• Anti-Cytokine treatment could be started earlier to block the onset of the hyper-inflammation.  These include monoclonal antibodies against the inflammatory cytokines interleukin-1 and -6 and against GM-CSF.
  • In this context, GM-CSF (granulocyte-monocyte-colony-stimulating factor) is considered as an “upstream” factor, because it promotes the proliferation and activation of the inflammatory neutrophils and monocytes/ macrophages (including alveolar macrophages).  Hence blocking of GM-CSF should occur rather early.     

Ep 233-3: Bonaventura Front Imunol 2020 explains the (patho-)physiology in depth. 

  • In fact, these authors first raise the possibility of using GM-CSF itself (Sagramostim) to stimulate the function of alveolar macrophages (panel B), but that idea has been abandoned:  at the symptoms onset, these cells are already over-activated and there is influx of neutrophils and monocytes into the lungs. 
  • This leads to a “positive feed-forward loop”: GM-CSF leading to more inflammation (panel A).
  • Therefore, the more rational approach is to block GM-CSF by monoclonals, either by direct “neutralization” of this cytokine (Gimsilumab, Lenzilumab, TJ003234,Namilumab or Otilimab) or indirectly by blocking the receptor by Mavrilimab.  Several of these monoclonals have been used previously with some success in the treatment of severe rheumatoid arthritis.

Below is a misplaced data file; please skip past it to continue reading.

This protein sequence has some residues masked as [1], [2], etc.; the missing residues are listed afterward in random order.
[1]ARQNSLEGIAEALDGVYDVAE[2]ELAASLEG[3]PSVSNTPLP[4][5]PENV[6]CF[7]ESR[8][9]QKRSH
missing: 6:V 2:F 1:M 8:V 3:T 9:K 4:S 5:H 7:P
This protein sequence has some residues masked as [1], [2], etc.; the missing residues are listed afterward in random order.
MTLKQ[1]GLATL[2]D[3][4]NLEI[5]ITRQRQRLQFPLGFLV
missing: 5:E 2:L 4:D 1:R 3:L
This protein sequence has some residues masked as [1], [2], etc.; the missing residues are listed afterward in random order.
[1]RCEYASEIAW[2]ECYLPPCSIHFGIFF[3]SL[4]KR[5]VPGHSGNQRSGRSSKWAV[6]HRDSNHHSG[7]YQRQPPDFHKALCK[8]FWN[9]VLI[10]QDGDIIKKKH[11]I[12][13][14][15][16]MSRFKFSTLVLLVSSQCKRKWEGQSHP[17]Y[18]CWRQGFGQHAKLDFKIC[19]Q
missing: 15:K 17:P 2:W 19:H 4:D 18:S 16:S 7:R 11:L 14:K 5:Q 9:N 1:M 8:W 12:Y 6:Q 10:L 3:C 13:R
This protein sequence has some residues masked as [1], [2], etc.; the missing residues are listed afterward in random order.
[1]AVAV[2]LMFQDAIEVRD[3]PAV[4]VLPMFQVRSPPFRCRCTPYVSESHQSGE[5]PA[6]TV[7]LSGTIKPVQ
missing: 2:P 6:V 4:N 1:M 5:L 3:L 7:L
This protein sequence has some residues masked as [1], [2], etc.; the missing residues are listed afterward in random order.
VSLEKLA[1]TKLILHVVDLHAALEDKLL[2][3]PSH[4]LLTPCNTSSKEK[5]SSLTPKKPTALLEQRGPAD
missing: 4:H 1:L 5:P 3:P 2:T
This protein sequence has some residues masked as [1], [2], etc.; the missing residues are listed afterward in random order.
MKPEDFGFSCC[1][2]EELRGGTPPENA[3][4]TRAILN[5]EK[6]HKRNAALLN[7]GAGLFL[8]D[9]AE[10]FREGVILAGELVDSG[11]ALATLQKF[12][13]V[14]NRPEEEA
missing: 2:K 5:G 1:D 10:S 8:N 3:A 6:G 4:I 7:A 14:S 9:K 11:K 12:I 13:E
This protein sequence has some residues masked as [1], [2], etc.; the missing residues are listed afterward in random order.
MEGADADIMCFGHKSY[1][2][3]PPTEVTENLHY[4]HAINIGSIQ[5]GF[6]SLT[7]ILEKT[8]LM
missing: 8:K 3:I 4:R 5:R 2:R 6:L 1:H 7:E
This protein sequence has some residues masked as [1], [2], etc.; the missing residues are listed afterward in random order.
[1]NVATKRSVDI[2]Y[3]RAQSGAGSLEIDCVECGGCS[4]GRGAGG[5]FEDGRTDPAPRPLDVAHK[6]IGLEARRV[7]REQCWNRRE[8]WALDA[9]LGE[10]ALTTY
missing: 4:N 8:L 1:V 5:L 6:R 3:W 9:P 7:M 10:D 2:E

Par 2 Three early open label trails

Ep 233-3: De Luca Lancet Rheumatology 2020: Mavrilimumab in 13 treated (mean age 57 years) versus 26 matched controls (mean 60 years) all non-mechanically ventilated patients, apparently mostly in WHO class (5 and 6).

As can be seen, the Mavrilimumab-treated subjects, clinically recovered better and showed also more pronounced reduction of C-reactive protein inflammation marker.


Ep 233-4: Temesgen in medRxiv 2020: First trial with Lenzilumab in 12 patients with confirmed

COVID pneumonia, but without a control group. The authors show: improved clinical outcomes, oxygen requirement, and cytokine storm, but very difficult to interpret in the absence of controls.


Ep 233-5:  Fisher Lancet Resp Med 2021 CATALYST:  Namilumab or infliximab (= anti-TNF) compared with standard of care in hospitalised patients with COVID-19 an open phase 2 proof of concept trial

Primary outcome = inflammation: Namilumab, but not Infliximab, showed proof-of-concept evidence of reduction in inflammation—as measured by CRP concentration

Secondary outcome: trends to shorter stay at ICU or in hospital and less deaths in Namilumab vs standard care, but not powered (see Tables 2 and 3 p. 9)